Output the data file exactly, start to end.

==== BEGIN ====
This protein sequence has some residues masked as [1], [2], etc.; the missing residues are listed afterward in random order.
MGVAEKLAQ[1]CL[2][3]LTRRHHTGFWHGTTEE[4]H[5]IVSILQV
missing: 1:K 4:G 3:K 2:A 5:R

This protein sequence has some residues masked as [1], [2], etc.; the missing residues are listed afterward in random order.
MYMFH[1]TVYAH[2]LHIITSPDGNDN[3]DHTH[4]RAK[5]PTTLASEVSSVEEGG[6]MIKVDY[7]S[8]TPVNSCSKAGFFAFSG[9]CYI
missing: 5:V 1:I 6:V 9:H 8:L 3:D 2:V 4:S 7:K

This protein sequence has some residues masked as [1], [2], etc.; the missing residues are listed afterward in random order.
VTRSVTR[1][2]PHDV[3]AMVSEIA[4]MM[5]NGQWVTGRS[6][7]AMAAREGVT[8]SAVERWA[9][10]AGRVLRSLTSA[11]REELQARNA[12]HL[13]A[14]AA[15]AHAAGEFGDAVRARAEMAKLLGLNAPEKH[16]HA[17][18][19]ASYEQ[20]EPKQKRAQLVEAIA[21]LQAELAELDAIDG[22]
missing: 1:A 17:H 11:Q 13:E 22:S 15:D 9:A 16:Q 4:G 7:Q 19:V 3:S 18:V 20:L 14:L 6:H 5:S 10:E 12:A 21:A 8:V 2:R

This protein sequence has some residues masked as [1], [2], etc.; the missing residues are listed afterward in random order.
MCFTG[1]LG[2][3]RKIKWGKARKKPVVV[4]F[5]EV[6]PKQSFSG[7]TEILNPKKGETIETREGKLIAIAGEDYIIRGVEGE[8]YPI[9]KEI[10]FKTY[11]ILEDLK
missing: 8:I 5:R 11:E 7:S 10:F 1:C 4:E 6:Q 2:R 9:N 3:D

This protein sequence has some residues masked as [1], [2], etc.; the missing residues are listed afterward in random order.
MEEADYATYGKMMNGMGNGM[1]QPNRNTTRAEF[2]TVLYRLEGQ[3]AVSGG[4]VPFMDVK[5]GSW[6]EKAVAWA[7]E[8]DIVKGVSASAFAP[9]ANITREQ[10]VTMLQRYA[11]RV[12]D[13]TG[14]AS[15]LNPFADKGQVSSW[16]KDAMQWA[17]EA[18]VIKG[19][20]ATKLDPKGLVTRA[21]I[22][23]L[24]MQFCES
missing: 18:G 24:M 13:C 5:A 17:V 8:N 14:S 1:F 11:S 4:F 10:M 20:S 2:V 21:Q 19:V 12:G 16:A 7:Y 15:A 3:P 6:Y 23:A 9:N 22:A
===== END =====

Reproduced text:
This protein sequence has some residues masked as [1], [2], etc.; the missing residues are listed afterward in random order.
MGVAEKLAQ[1]CL[2][3]LTRRHHTGFWHGTTEE[4]H[5]IVSILQV
missing: 1:K 4:G 3:K 2:A 5:R

This protein sequence has some residues masked as [1], [2], etc.; the missing residues are listed afterward in random order.
MYMFH[1]TVYAH[2]LHIITSPDGNDN[3]DHTH[4]RAK[5]PTTLASEVSSVEEGG[6]MIKVDY[7]S[8]TPVNSCSKAGFFAFSG[9]CYI
missing: 5:V 1:I 6:V 9:H 8:L 3:D 2:V 4:S 7:K

This protein sequence has some residues masked as [1], [2], etc.; the missing residues are listed afterward in random order.
VTRSVTR[1][2]PHDV[3]AMVSEIA[4]MM[5]NGQWVTGRS[6][7]AMAAREGVT[8]SAVERWA[9][10]AGRVLRSLTSA[11]REELQARNA[12]HL[13]A[14]AA[15]AHAAGEFGDAVRARAEMAKLLGLNAPEKH[16]HA[17][18][19]ASYEQ[20]EPKQKRAQLVEAIA[21]LQAELAELDAIDG[22]
missing: 1:A 17:H 11:Q 13:E 22:S 15:D 9:A 16:Q 4:G 7:Q 19:V 3:S 18:V 20:L 14:L 6:H 5:S 10:E 12:A 21:A 8:V 2:R

This protein sequence has some residues masked as [1], [2], etc.; the missing residues are listed afterward in random order.
MCFTG[1]LG[2][3]RKIKWGKARKKPVVV[4]F[5]EV[6]PKQSFSG[7]TEILNPKKGETIETREGKLIAIAGEDYIIRGVEGE[8]YPI[9]KEI[10]FKTY[11]ILEDLK
missing: 8:I 5:R 11:E 7:S 10:F 1:C 4:E 6:Q 2:R 9:N 3:D

This protein sequence has some residues masked as [1], [2], etc.; the missing residues are listed afterward in random order.
MEEADYATYGKMMNGMGNGM[1]QPNRNTTRAEF[2]TVLYRLEGQ[3]AVSGG[4]VPFMDVK[5]GSW[6]EKAVAWA[7]E[8]DIVKGVSASAFAP[9]ANITREQ[10]VTMLQRYA[11]RV[12]D[13]TG[14]AS[15]LNPFADKGQVSSW[16]KDAMQWA[17]EA[18]VIKG[19][20]ATKLDPKGLVTRA[21]I[22][23]L[24]MQFCES
missing: 18:G 24:M 13:C 5:A 17:V 8:N 14:S 1:F 11:S 4:F 10:M 20:S 2:V 21:Q 19:V 12:G 16:A 7:Y 15:A 3:P 6:Y 23:A 9:N 22:A